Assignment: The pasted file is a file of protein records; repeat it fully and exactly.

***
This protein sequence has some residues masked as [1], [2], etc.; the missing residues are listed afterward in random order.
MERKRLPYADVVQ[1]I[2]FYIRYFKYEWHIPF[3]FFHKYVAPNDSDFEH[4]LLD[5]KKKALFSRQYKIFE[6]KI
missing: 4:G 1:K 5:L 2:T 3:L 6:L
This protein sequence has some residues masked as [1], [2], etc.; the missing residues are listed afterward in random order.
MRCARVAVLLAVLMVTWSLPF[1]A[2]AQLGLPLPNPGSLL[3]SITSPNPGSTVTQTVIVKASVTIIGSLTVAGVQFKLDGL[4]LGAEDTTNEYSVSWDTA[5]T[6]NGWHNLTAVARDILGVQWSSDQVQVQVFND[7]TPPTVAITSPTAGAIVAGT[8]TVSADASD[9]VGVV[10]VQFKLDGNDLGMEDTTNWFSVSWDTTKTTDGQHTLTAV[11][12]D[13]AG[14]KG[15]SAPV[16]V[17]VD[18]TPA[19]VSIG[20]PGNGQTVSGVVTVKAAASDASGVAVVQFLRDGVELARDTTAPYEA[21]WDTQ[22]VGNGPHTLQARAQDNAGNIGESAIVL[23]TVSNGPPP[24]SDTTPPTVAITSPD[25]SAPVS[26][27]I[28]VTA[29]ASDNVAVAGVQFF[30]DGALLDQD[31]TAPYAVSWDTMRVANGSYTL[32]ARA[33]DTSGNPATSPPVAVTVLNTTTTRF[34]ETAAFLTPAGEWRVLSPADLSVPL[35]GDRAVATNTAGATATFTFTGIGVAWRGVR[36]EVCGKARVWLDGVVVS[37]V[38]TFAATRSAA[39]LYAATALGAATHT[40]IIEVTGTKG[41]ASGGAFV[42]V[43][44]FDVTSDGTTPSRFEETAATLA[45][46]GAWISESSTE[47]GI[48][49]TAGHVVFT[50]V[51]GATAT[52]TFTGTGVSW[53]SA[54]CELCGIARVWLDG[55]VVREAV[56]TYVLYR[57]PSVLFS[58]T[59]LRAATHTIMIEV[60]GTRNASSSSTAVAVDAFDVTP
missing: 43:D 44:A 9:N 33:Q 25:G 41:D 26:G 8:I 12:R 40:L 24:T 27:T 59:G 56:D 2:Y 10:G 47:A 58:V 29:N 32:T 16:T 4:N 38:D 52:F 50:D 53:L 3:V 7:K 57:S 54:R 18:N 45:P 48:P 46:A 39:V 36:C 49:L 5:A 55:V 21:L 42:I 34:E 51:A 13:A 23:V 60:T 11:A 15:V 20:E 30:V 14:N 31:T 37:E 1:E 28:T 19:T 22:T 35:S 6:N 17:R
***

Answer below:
This protein sequence has some residues masked as [1], [2], etc.; the missing residues are listed afterward in random order.
MERKRLPYADVVQ[1]I[2]FYIRYFKYEWHIPF[3]FFHKYVAPNDSDFEH[4]LLD[5]KKKALFSRQYKIFE[6]KI
missing: 4:G 1:K 5:L 2:T 3:L 6:L
This protein sequence has some residues masked as [1], [2], etc.; the missing residues are listed afterward in random order.
MRCARVAVLLAVLMVTWSLPF[1]A[2]AQLGLPLPNPGSLL[3]SITSPNPGSTVTQTVIVKASVTIIGSLTVAGVQFKLDGL[4]LGAEDTTNEYSVSWDTA[5]T[6]NGWHNLTAVARDILGVQWSSDQVQVQVFND[7]TPPTVAITSPTAGAIVAGT[8]TVSADASD[9]VGVV[10]VQFKLDGNDLGMEDTTNWFSVSWDTTKTTDGQHTLTAV[11][12]D[13]AG[14]KG[15]SAPV[16]V[17]VD[18]TPA[19]VSIG[20]PGNGQTVSGVVTVKAAASDASGVAVVQFLRDGVELARDTTAPYEA[21]WDTQ[22]VGNGPHTLQARAQDNAGNIGESAIVL[23]TVSNGPPP[24]SDTTPPTVAITSPD[25]SAPVS[26][27]I[28]VTA[29]ASDNVAVAGVQFF[30]DGALLDQD[31]TAPYAVSWDTMRVANGSYTL[32]ARA[33]DTSGNPATSPPVAVTVLNTTTTRF[34]ETAAFLTPAGEWRVLSPADLSVPL[35]GDRAVATNTAGATATFTFTGIGVAWRGVR[36]EVCGKARVWLDGVVVS[37]V[38]TFAATRSAA[39]LYAATALGAATHT[40]IIEVTGTKG[41]ASGGAFV[42]V[43][44]FDVTSDGTTPSRFEETAATLA[45][46]GAWISESSTE[47]GI[48][49]TAGHVVFT[50]V[51]GATAT[52]TFTGTGVSW[53]SA[54]CELCGIARVWLDG[55]VVREAV[56]TYVLYR[57]PSVLFS[58]T[59]LRAATHTIMIEV[60]GTRNASSSSTAVAVDAFDVTP
missing: 43:D 44:A 9:N 33:Q 25:G 41:D 26:G 8:I 12:R 40:L 24:T 27:T 59:G 56:D 2:Y 10:G 47:A 58:V 29:N 32:T 16:T 4:N 38:D 52:F 50:D 53:L 3:V 7:K 57:S 54:R 18:N 45:P 48:P 46:A 39:V 36:C 49:L 5:A 55:V 21:L 42:I 34:E 51:A 13:A 23:V 60:T 11:A 15:V 20:E 30:V 14:N 31:T 37:E 1:E 28:T 19:T 22:T 35:S 6:N 17:R